Rational choice, Round Robin, and rebellion: An institutional solution to the problems of revolution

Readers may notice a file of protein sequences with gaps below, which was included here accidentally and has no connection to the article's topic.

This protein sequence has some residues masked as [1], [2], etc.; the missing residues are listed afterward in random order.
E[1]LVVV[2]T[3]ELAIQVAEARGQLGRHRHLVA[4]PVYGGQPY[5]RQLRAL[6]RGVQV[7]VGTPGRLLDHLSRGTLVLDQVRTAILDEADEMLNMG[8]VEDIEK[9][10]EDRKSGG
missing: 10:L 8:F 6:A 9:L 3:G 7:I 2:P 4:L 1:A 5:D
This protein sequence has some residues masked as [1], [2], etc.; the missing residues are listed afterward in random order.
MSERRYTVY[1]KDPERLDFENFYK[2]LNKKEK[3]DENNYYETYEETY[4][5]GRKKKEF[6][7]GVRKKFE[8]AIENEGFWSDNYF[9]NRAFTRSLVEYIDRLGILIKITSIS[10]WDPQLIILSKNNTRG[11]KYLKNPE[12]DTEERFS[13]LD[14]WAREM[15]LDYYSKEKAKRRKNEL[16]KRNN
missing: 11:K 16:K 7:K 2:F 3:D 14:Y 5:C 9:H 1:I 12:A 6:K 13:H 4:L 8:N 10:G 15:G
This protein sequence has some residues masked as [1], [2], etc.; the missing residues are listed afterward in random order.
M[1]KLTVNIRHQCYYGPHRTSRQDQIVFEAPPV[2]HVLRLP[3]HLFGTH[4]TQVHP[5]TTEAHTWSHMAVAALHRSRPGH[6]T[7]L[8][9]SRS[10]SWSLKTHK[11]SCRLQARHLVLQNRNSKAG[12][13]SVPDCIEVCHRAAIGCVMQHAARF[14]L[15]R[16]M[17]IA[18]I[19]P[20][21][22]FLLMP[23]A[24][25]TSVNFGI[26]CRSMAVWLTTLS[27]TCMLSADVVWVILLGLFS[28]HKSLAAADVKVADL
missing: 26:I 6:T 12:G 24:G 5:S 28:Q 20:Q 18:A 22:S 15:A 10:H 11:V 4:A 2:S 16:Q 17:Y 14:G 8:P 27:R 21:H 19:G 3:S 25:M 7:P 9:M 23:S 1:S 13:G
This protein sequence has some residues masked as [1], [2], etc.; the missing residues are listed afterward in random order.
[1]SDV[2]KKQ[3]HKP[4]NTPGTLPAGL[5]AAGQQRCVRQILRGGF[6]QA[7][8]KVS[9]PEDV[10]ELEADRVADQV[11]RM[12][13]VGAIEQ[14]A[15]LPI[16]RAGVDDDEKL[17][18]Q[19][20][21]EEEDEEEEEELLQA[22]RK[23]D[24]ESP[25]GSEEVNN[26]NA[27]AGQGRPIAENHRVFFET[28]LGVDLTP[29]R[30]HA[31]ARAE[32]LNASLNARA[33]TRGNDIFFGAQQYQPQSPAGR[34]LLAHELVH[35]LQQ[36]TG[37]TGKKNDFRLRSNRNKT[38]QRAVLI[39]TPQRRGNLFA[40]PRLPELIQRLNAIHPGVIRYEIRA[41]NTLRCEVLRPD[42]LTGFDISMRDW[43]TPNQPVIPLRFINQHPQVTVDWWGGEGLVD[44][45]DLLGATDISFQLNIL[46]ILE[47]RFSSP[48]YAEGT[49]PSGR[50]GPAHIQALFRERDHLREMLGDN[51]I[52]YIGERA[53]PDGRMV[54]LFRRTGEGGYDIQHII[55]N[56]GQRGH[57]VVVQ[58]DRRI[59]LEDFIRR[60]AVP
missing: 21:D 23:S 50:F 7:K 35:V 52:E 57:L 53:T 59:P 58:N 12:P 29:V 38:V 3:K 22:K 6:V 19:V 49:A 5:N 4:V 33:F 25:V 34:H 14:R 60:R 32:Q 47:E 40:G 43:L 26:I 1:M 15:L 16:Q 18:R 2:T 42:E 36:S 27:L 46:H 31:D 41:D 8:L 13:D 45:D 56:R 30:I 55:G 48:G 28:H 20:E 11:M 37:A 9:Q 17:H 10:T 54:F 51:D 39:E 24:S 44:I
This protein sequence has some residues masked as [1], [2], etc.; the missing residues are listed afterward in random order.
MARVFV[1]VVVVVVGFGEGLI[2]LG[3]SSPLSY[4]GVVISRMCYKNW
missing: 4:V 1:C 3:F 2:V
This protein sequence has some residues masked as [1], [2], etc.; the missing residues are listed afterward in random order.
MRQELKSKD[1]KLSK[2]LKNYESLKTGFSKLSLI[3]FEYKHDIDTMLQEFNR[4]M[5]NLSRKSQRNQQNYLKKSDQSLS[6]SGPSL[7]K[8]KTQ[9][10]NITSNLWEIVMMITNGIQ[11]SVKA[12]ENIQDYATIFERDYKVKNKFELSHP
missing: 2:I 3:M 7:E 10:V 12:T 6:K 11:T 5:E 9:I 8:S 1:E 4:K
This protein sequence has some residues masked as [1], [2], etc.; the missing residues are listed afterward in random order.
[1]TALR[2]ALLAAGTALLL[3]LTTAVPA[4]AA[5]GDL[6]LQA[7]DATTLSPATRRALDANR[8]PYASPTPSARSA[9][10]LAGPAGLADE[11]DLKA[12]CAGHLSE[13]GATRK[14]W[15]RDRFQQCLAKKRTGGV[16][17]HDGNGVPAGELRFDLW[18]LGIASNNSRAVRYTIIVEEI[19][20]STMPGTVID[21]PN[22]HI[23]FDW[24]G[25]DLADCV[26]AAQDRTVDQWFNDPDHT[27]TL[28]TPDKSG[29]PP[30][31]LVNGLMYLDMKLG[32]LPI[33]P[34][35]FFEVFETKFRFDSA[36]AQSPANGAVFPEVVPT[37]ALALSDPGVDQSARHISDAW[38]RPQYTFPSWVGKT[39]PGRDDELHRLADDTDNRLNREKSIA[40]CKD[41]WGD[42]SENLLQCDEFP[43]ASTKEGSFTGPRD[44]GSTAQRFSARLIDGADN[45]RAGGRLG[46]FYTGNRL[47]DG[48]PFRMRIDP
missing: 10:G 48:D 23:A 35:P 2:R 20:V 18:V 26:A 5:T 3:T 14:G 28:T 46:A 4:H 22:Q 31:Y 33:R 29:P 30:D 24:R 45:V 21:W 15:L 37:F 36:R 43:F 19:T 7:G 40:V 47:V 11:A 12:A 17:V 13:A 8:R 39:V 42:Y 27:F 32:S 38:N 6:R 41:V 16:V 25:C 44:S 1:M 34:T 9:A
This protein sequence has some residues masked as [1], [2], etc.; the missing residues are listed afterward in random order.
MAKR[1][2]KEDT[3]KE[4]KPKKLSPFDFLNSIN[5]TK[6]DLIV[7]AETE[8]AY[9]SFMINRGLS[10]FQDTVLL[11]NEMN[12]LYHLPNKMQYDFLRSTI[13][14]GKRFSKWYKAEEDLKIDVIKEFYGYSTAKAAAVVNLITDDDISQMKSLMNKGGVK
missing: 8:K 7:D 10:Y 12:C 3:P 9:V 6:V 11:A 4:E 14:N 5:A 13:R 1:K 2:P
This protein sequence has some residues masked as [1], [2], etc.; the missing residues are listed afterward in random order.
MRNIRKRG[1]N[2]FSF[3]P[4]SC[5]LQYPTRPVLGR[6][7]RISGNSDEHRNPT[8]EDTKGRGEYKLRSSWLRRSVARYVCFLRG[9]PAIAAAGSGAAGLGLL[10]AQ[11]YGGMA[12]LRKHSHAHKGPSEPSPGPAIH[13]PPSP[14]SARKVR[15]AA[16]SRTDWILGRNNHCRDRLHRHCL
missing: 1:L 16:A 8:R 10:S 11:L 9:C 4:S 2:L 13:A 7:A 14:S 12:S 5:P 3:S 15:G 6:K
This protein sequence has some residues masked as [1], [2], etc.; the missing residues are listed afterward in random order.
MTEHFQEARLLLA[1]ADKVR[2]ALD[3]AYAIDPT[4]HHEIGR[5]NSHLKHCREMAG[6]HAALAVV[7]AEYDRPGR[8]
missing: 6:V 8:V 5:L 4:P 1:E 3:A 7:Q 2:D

Two collective action problems plague successful revolution. On the one hand, would-be revolutionaries confront a "participation problem," whereby no rationally self-interested individual has an incentive to participate in rebellion. On the other hand, individuals face a "first-mover problem" whereby no rationally self-interested individual has an incentive to lead rebellion. This paper argues that 18th-century merchant sailors who confronted these problems devised a novel institution to facilitate maritime revolution and assist them in overthrowing abusive captains. This institution was called a "Round Robin." Round Robins helped overcome both the participation and first-mover problems by aligning the interests of individual sailors desiring mutiny and restructuring the payoffs of leading versus following maritime rebellion.
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